Jack ’62 and Nina Osberg Create Estate Plan Gift for Augsburg to Move the Ball Forward

Donor PhotoIt would be challenging to calculate the number of lives former Head Football Coach Jack Osberg '62 and his wife Nina have influenced over their six decades with Augsburg. Each year the couple worked as a team to recruit the year's incoming class of 20-25 football players. They sought out the best players they could find each year; skillful players who would value the Augsburg experience.

Teammates in life and work, the Osbergs recall how close they felt to the football players and to the players' families. Nina says: "I felt as involved as Jack was. I counseled and nurtured many of our players."

"Now at this stage of our life, we look back on what matters to us," Jack says. "We think about how Augsburg touched our lives. I graduated from here. Nina is an honorary Auggie. Three of our six children graduated from here: Peter '93, Jamie '95 and Anne '01. I had the opportunity to work in my dream job here. We think it is a pretty special place. So we decided to do something financially to help Augsburg."

Keith Stout from the Advancement Office described ways they could make a difference in the campaign for the new Center for Science, Business, and Religion. They decided to create a gift through their estate, and Stout introduced them to Glenn Thiel, Augsburg's legacy gift consultant, to finalize the plan.

The Osbergs named Augsburg as a beneficiary of a qualified retirement plan. Their gift is designated for the new Center for Science, Business, and Religion.

It's Time for Us to Give Back

"Planning for how to give to Augsburg has gotten more important to us," Nina says. "Earlier we were scraping pennies. Now we are thinking about how many things we received through Augsburg, and it's time for us to give back. We are cherishing the memories and thinking about what Augsburg means to us."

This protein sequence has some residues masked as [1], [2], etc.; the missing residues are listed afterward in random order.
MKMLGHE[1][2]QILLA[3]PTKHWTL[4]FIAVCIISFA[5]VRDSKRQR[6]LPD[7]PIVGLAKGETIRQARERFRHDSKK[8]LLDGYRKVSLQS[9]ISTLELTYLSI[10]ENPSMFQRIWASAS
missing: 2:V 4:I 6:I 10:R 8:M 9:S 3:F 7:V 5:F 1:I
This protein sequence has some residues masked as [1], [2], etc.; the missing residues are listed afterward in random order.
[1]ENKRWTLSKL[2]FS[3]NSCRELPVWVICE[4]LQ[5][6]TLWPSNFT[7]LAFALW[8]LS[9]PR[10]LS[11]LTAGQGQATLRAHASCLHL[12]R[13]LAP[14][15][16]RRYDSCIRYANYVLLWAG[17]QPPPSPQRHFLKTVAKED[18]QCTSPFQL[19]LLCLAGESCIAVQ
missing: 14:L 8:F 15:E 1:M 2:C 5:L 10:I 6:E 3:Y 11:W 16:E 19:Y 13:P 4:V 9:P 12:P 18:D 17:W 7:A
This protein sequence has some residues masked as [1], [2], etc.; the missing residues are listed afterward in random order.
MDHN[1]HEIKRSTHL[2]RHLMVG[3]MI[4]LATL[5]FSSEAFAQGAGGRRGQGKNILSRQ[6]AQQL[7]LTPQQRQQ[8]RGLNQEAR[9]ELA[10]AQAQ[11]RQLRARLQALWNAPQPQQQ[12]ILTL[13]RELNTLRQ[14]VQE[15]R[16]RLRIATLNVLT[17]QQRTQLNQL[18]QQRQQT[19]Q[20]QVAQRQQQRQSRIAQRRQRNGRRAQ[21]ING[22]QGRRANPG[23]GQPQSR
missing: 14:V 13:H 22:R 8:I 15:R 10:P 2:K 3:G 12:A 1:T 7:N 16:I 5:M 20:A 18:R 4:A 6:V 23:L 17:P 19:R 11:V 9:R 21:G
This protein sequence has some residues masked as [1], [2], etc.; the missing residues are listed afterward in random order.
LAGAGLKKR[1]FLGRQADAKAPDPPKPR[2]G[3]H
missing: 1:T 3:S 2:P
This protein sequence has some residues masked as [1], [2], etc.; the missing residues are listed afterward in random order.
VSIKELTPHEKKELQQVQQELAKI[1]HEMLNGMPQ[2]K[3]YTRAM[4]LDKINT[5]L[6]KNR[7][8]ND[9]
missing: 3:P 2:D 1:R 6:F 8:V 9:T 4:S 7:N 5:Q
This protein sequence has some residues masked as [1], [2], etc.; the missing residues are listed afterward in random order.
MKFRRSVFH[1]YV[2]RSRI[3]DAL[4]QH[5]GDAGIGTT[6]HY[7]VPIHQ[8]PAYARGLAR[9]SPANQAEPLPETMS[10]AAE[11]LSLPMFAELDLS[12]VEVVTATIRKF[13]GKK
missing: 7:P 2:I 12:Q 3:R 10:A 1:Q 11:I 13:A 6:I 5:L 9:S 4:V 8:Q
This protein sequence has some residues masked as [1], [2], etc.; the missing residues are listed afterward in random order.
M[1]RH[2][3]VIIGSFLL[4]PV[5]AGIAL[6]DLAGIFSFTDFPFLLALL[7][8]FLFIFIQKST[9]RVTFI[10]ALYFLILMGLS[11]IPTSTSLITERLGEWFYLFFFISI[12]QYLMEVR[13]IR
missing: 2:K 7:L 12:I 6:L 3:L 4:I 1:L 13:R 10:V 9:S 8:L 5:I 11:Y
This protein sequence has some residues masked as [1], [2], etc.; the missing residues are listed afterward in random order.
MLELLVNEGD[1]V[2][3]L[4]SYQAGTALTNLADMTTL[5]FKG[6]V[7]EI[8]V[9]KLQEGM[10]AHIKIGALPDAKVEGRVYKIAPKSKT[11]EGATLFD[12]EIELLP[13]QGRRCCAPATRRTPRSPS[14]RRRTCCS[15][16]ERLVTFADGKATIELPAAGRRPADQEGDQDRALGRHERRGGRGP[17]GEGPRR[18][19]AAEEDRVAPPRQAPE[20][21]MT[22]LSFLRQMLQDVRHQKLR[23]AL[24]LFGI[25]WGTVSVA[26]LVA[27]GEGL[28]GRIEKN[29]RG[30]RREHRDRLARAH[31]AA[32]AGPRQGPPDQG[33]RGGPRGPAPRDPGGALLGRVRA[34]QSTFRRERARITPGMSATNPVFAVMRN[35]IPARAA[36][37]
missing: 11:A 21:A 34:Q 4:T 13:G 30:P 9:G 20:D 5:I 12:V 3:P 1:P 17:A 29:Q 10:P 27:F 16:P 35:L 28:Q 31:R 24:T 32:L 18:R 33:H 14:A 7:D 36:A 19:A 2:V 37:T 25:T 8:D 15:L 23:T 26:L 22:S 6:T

Jack was actively involved at Augsburg for much of his life, touching six different decades. He arrived as a student in 1958, graduating in 1962. His next involvement came in 1977 as Augsburg's assistant football coach, a part-time job he held through 1984. During those years, Jack also was teaching biology at Wayzata High School. Then in 1991, Jack was named head football coach at Augsburg, a full-time job. Even after he retired in 2005, he worked half time in the Alumni Office for two years and was assistant football coach until 2009.

Nina worked full time for 28 years in an alternative education program at Wayzata High School in Wayzata, Minn. Once she accompanied Jack to Tomah, Wisc., after a full day at school, to visit a prospective athlete. Nina laughs now about how she asked as they were driving through Eau Claire, "Are we almost there?" and Jack replied, "It's just a bit farther." Nina says, "I found out later we still had 80 miles to go." They watched the student play a game, talked with him and his family, and then drove back home, arriving at 3 a.m. That prospective student came to Augsburg, and their friendship continues, many years later. The ties run deep.

"The opportunity I had to work here in a faith-based institution that reaches out to an urban community was so special. It excites me to help Augsburg fulfill and enrich the students who are here now," Jack says. "I am thrilled to be able to make a campaign commitment because of what Augsburg did for me and what Augsburg does for other people."

Jack adds: "My classmates, professors and coaches all influenced my life and helped me figure out what I wanted to do. Augsburg helped me mature and sense my vocation. Those relationships have continued, not only with my classmates, but with students I coached and their families. The people and the values are still important here. Nina and I want to help this place that matters so much."

A charitable bequest is one or two sentences in your will or living trust that leave to Augsburg University a specific item, an amount of money, a gift contingent upon certain events or a percentage of your estate.